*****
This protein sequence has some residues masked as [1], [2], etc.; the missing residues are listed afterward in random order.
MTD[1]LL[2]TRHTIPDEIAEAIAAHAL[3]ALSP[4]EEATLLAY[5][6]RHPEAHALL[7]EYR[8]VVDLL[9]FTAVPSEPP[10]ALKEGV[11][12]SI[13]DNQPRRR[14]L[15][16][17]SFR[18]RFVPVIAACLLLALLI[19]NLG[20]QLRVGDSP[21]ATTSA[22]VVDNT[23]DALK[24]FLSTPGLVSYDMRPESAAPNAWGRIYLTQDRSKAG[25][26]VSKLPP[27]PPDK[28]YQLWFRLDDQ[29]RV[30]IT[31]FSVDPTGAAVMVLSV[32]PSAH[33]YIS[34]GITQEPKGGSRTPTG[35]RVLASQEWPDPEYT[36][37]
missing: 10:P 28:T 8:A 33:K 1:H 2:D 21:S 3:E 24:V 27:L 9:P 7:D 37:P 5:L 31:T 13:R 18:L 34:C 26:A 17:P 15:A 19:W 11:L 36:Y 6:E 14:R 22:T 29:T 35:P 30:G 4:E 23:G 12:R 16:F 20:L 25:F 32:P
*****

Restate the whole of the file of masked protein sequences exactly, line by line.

This protein sequence has some residues masked as [1], [2], etc.; the missing residues are listed afterward in random order.
MTD[1]LL[2]TRHTIPDEIAEAIAAHAL[3]ALSP[4]EEATLLAY[5][6]RHPEAHALL[7]EYR[8]VVDLL[9]FTAVPSEPP[10]ALKEGV[11][12]SI[13]DNQPRRR[14]L[15][16][17]SFR[18]RFVPVIAACLLLALLI[19]NLG[20]QLRVGDSP[21]ATTSA[22]VVDNT[23]DALK[24]FLSTPGLVSYDMRPESAAPNAWGRIYLTQDRSKAG[25][26]VSKLPP[27]PPDK[28]YQLWFRLDDQ[29]RV[30]IT[31]FSVDPTGAAVMVLSV[32]PSAH[33]YIS[34]GITQEPKGGSRTPTG[35]RVLASQEWPDPEYT[36][37]
missing: 10:P 28:T 8:A 33:K 1:H 2:D 21:S 3:E 24:V 27:L 9:P 7:D 37:P 5:L 31:T 13:R 18:L 34:C 26:A 17:P 15:A 19:W 11:L 36:Y 6:E 14:R 22:T 29:T 35:P 30:G 4:E 23:G 12:R 16:F 20:L 25:F 32:P